Eddie Jones says he learned a lot as a coach in Japan, and hopes to be able to put certain similarly successful processes in place at the Stormers, writes CRAIG LEWIS.
Jones transformed an unheralded Japanese side into a competitive force at the World Cup, guiding the Brave Blossoms to a historic win over the Springboks in the first of three victories at the global event.
‘My time in Japan was exciting because it was about taking a side that had been a joke team, and trying to make them into a proper rugby team. So I had to change the culture, the mindset and the playing style,’ he told SARugbymag.co.za.
‘I learned a lot about coaching in those four years, and coming to the Stormers, I’m not making any judgements on what has happened in the past. We’ve got a new, young squad, and we’ve got a chance to build the right culture for them, the right mindset and the right playing style, as was the case in Japan. I’ve learned a lot about the processes that have to be put in place to get all that right.’
Jones has spoken of adding a new attacking dimension to the Stormers’ play, and said he believed that players’ skills could be honed to ensure a high-tempo, attractive brand of rugby.
‘No one is naturally skilful, everyone is coached or taught to be skilful. There is no reason why South African players can’t be skilful, but we have to coach that. That’s where we’ll start from day one. The greatest two examples are Ma’a Nonu and Schalk Burger. At the beginning, Ma’a was a crash 'em-smash 'em inside centre, but by the end of his career he could kick to space, throw left and right hand passes. Schalk’s the same, he was the South African version of Richie McCaw, and now he’s one of the most skilful flankers in the game.’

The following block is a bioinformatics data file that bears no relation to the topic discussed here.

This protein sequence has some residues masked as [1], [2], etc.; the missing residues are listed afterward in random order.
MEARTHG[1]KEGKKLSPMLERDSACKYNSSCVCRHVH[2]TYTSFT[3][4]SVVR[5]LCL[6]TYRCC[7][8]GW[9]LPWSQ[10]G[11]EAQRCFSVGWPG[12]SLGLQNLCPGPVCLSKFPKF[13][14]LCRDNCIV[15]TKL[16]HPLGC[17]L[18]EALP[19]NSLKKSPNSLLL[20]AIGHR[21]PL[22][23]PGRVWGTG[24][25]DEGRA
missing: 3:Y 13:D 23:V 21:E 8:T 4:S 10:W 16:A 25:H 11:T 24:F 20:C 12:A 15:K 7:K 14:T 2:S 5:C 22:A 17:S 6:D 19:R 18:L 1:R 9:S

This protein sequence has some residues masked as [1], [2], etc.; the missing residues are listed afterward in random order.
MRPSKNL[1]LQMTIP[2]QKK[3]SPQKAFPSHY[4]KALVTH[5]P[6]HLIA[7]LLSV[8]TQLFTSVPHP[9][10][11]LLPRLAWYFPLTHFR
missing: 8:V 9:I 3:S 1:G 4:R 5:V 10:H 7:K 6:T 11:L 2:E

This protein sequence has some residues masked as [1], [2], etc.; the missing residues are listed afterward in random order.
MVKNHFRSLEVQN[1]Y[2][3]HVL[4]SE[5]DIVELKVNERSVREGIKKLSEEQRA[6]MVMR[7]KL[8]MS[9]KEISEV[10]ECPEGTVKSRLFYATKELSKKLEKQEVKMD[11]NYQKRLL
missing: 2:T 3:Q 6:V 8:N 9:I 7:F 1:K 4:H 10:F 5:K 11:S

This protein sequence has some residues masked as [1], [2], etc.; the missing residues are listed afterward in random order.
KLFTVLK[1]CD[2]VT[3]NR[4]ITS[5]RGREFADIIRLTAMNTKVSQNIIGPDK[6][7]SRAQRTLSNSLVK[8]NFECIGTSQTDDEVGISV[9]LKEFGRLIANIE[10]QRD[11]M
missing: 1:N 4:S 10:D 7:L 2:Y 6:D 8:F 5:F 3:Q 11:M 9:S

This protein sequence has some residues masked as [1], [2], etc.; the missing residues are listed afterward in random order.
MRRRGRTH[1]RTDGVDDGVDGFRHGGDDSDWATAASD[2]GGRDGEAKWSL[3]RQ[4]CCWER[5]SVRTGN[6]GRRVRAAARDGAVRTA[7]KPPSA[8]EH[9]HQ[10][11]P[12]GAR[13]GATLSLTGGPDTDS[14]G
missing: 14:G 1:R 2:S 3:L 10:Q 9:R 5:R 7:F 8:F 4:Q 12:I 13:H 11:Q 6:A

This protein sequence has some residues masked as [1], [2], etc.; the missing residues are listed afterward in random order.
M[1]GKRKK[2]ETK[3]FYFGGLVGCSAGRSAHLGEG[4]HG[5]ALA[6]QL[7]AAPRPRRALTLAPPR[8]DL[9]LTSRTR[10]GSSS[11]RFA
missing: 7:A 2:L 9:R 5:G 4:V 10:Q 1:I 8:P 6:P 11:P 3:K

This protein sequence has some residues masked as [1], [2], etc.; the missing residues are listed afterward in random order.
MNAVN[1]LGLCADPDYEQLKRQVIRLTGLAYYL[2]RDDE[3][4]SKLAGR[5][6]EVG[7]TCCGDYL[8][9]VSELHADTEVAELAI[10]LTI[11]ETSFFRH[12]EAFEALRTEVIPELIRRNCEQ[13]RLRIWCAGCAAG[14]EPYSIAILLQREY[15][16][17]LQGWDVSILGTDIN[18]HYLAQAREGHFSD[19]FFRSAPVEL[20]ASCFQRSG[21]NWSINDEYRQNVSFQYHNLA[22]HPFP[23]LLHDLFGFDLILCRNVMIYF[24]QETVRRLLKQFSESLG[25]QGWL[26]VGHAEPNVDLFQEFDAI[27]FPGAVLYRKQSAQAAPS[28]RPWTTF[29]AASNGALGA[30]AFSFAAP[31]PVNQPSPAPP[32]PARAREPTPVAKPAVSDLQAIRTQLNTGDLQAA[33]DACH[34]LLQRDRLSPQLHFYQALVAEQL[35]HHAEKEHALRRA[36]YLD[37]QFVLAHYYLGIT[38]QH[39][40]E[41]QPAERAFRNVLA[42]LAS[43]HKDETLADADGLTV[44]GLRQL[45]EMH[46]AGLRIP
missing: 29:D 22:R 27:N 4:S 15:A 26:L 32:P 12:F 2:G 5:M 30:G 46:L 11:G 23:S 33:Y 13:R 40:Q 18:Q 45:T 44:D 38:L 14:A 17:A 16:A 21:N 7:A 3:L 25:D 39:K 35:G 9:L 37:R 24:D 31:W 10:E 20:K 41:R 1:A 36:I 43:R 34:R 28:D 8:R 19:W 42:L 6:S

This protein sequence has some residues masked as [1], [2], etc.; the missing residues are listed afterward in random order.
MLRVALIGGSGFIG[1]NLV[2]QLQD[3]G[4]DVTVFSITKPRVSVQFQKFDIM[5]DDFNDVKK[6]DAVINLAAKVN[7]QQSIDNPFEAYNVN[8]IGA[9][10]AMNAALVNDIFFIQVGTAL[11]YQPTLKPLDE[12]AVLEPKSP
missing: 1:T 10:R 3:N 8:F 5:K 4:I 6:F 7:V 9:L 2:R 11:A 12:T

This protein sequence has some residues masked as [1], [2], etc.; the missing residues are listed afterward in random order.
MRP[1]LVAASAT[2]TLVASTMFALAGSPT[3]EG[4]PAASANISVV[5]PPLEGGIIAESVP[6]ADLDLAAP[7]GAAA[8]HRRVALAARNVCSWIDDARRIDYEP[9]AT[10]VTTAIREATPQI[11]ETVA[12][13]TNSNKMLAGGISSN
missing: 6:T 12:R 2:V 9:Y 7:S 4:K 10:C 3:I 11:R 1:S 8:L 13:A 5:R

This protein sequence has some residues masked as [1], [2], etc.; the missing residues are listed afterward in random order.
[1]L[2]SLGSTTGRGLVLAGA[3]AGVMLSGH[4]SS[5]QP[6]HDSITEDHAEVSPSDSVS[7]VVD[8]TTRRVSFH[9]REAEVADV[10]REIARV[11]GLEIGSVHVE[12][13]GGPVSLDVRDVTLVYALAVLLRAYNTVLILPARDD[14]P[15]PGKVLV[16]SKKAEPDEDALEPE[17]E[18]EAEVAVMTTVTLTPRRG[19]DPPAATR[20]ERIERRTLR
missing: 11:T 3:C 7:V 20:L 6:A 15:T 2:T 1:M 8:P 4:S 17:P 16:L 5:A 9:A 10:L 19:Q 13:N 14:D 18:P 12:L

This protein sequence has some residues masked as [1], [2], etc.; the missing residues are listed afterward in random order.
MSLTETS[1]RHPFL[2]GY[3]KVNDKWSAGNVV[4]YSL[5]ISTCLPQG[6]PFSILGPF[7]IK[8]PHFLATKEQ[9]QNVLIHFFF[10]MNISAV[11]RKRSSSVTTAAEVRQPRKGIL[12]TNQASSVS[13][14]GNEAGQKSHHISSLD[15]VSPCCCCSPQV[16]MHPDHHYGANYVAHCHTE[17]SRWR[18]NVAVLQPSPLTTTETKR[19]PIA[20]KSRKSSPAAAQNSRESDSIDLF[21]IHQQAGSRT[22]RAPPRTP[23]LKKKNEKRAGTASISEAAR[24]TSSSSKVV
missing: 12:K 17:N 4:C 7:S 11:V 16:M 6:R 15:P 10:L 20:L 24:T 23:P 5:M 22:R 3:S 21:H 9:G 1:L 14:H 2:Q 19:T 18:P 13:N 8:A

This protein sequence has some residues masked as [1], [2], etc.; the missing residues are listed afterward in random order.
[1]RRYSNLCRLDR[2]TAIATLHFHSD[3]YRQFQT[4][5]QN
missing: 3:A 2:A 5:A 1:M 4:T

Having worked as a consultant during the Boks’ successful 2007 World Cup campaign, Jones said that had also been an enlightening experience.
‘One of the things that struck me during the 2007 campaign was just how coachable the players were. They had a real desire to learn, and that’s what we want to create at the Stormers: a learning environment. We want players who are thirsty for knowledge, and who want to improve.
'Sometimes in South Africa I think there has been a tendency for players to be pigeonholed, where they’re labelled as someone who can’t pass, or can’t do something or other. They then get rid of that player rather than working with him to try and make him get better. In Japan, we had a very small pool of players, so we had to work with who we had and to help them improve.’
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